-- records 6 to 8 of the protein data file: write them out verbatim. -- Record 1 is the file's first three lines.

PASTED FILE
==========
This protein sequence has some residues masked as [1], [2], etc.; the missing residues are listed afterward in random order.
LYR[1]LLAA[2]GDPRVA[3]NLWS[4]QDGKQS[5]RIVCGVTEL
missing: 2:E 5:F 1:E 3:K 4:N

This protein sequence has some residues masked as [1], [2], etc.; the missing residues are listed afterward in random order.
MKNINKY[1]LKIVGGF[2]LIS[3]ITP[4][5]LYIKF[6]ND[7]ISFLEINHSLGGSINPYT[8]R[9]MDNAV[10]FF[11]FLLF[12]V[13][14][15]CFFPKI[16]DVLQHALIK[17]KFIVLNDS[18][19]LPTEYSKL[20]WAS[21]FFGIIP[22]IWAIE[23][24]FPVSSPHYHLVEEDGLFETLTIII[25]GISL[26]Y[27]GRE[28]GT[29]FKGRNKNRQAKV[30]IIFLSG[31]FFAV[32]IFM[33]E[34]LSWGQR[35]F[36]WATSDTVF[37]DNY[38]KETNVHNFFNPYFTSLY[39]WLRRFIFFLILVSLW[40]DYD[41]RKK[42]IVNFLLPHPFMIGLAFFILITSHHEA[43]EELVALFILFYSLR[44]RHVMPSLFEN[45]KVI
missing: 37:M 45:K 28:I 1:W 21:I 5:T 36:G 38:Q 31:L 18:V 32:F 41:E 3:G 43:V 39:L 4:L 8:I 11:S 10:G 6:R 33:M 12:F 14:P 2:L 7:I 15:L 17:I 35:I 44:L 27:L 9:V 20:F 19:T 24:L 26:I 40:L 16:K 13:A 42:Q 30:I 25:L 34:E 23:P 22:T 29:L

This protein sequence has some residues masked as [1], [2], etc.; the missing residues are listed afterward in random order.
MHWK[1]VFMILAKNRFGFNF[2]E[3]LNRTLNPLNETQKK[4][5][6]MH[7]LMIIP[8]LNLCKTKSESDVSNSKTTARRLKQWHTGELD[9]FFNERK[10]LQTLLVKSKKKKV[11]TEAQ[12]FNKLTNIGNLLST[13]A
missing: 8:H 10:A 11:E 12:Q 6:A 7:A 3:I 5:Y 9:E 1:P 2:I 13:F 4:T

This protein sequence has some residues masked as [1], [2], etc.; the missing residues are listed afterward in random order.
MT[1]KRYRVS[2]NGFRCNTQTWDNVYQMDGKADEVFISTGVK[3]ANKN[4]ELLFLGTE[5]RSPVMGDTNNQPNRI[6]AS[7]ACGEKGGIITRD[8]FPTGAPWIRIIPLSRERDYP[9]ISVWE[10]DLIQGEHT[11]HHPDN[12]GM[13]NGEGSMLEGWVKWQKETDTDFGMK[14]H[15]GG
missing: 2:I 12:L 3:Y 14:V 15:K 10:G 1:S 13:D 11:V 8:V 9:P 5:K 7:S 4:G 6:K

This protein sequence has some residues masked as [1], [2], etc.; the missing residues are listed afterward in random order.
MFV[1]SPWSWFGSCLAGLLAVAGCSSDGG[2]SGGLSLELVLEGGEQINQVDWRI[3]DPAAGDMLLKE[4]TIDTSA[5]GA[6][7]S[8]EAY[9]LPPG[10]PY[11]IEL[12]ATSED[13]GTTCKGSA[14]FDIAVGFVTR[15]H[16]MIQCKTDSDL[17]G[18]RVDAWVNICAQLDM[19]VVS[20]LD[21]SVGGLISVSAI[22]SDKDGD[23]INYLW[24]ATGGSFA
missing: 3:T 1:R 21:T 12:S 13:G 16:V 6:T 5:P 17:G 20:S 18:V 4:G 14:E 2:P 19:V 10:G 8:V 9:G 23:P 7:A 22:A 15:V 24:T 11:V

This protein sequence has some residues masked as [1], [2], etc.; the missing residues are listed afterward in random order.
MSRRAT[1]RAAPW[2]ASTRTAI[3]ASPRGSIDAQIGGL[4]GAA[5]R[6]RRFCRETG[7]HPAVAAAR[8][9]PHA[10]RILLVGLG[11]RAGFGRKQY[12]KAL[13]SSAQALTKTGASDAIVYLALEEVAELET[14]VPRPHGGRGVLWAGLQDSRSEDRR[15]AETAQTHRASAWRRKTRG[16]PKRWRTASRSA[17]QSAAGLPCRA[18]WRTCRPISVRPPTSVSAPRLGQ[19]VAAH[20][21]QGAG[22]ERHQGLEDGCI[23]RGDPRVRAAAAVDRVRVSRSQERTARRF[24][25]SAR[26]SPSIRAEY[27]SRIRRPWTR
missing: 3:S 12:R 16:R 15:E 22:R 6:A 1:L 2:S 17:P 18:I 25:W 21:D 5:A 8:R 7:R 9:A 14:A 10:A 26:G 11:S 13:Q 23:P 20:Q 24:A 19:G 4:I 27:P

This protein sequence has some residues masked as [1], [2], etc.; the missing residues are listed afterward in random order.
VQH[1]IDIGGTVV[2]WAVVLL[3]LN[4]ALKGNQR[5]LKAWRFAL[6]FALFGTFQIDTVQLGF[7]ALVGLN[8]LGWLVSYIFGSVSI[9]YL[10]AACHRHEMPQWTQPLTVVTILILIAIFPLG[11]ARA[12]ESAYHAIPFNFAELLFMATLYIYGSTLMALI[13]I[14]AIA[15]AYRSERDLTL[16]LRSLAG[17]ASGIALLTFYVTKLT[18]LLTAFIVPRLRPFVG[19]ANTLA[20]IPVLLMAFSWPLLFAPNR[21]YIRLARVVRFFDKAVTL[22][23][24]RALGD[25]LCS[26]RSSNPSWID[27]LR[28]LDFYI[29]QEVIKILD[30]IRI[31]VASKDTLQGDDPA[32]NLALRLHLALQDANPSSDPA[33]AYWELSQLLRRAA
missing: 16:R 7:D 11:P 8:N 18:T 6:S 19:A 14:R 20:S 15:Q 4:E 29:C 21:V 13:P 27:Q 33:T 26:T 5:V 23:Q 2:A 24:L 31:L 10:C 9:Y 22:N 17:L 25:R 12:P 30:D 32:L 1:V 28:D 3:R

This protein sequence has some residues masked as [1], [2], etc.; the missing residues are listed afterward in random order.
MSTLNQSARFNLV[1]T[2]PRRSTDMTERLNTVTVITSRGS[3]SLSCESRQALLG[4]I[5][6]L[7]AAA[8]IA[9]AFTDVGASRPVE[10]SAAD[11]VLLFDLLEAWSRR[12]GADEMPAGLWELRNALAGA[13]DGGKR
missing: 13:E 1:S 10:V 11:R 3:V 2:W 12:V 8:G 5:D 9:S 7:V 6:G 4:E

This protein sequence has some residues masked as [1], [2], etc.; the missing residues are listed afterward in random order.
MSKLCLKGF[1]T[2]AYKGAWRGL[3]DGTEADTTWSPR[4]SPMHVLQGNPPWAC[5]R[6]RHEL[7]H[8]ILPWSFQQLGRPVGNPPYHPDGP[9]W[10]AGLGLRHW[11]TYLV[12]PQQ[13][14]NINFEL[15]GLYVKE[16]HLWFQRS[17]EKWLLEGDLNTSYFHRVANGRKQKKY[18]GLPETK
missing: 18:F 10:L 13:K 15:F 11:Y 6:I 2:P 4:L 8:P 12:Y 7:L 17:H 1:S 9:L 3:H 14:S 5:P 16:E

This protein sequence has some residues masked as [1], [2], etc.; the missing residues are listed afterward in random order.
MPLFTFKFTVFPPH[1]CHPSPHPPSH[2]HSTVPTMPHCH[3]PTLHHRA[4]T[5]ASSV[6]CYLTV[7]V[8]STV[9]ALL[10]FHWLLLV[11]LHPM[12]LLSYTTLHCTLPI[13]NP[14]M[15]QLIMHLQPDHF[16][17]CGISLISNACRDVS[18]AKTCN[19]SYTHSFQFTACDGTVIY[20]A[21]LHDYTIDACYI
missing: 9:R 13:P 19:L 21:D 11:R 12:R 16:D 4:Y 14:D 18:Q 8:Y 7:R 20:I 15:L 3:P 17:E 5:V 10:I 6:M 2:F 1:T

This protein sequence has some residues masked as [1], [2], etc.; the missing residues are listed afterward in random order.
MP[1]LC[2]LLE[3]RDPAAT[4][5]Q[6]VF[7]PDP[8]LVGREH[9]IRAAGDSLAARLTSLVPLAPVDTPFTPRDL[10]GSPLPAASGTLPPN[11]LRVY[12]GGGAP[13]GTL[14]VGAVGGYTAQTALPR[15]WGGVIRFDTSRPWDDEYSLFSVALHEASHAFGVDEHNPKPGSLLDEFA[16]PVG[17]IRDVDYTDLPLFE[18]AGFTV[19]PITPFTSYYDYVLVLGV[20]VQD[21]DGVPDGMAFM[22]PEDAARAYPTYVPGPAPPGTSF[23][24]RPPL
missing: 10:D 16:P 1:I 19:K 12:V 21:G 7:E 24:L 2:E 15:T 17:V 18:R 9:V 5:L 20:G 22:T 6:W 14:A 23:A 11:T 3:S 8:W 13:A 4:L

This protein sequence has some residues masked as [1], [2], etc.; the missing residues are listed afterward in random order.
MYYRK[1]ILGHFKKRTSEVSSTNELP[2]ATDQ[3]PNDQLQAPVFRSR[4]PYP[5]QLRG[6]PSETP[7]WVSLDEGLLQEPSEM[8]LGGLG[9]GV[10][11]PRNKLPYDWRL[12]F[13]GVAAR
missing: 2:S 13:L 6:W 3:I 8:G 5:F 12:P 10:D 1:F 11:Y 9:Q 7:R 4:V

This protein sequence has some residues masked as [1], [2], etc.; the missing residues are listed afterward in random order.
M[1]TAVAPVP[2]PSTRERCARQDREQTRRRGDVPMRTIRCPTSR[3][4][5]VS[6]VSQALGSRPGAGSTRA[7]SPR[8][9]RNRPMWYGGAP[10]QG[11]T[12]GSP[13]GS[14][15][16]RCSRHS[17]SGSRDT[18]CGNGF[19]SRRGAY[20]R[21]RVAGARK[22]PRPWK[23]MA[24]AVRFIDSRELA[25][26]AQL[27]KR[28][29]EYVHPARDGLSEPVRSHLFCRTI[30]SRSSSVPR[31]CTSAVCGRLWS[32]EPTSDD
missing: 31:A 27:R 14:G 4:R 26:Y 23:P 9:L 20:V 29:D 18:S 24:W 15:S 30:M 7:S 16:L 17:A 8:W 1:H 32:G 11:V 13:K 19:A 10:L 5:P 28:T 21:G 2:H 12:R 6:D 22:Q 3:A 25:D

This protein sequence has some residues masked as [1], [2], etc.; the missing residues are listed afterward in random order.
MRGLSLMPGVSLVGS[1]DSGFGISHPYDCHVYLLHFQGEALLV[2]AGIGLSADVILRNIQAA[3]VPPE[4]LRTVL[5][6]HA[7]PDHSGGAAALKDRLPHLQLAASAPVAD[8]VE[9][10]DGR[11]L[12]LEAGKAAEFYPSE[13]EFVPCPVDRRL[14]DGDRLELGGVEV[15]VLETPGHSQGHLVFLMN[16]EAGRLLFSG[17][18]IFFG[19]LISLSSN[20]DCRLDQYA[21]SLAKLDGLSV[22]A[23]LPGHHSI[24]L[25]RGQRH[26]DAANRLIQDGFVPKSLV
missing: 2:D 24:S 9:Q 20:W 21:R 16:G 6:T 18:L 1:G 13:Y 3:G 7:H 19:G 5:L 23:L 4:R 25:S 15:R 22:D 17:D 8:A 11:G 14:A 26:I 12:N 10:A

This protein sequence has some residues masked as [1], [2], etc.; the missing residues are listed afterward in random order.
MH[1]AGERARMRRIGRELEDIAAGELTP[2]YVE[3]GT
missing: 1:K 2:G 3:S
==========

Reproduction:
This protein sequence has some residues masked as [1], [2], etc.; the missing residues are listed afterward in random order.
MSRRAT[1]RAAPW[2]ASTRTAI[3]ASPRGSIDAQIGGL[4]GAA[5]R[6]RRFCRETG[7]HPAVAAAR[8][9]PHA[10]RILLVGLG[11]RAGFGRKQY[12]KAL[13]SSAQALTKTGASDAIVYLALEEVAELET[14]VPRPHGGRGVLWAGLQDSRSEDRR[15]AETAQTHRASAWRRKTRG[16]PKRWRTASRSA[17]QSAAGLPCRA[18]WRTCRPISVRPPTSVSAPRLGQ[19]VAAH[20][21]QGAG[22]ERHQGLEDGCI[23]RGDPRVRAAAAVDRVRVSRSQERTARRF[24][25]SAR[26]SPSIRAEY[27]SRIRRPWTR
missing: 3:S 12:R 16:R 15:E 22:R 6:A 1:L 2:S 17:P 18:I 25:W 21:D 5:A 8:R 7:R 9:A 14:A 10:A 26:G 11:S 13:Q 23:P 20:Q 24:A 19:G 4:I 27:P

This protein sequence has some residues masked as [1], [2], etc.; the missing residues are listed afterward in random order.
VQH[1]IDIGGTVV[2]WAVVLL[3]LN[4]ALKGNQR[5]LKAWRFAL[6]FALFGTFQIDTVQLGF[7]ALVGLN[8]LGWLVSYIFGSVSI[9]YL[10]AACHRHEMPQWTQPLTVVTILILIAIFPLG[11]ARA[12]ESAYHAIPFNFAELLFMATLYIYGSTLMALI[13]I[14]AIA[15]AYRSERDLTL[16]LRSLAG[17]ASGIALLTFYVTKLT[18]LLTAFIVPRLRPFVG[19]ANTLA[20]IPVLLMAFSWPLLFAPNR[21]YIRLARVVRFFDKAVTL[22][23][24]RALGD[25]LCS[26]RSSNPSWID[27]LR[28]LDFYI[29]QEVIKILD[30]IRI[31]VASKDTLQGDDPA[32]NLALRLHLALQDANPSSDPA[33]AYWELSQLLRRAA
missing: 16:R 7:D 11:P 8:N 18:T 6:S 19:A 14:R 20:S 15:Q 4:E 29:C 21:V 13:P 27:Q 33:T 26:T 5:V 23:Q 2:A 24:L 31:L 10:C 9:Y 22:N 17:L 25:R 12:P 30:D 32:L 1:V 28:D 3:R

This protein sequence has some residues masked as [1], [2], etc.; the missing residues are listed afterward in random order.
MSTLNQSARFNLV[1]T[2]PRRSTDMTERLNTVTVITSRGS[3]SLSCESRQALLG[4]I[5][6]L[7]AAA[8]IA[9]AFTDVGASRPVE[10]SAAD[11]VLLFDLLEAWSRR[12]GADEMPAGLWELRNALAGA[13]DGGKR
missing: 13:E 1:S 10:V 11:R 3:V 2:W 12:V 8:G 5:D 9:S 7:V 6:G 4:E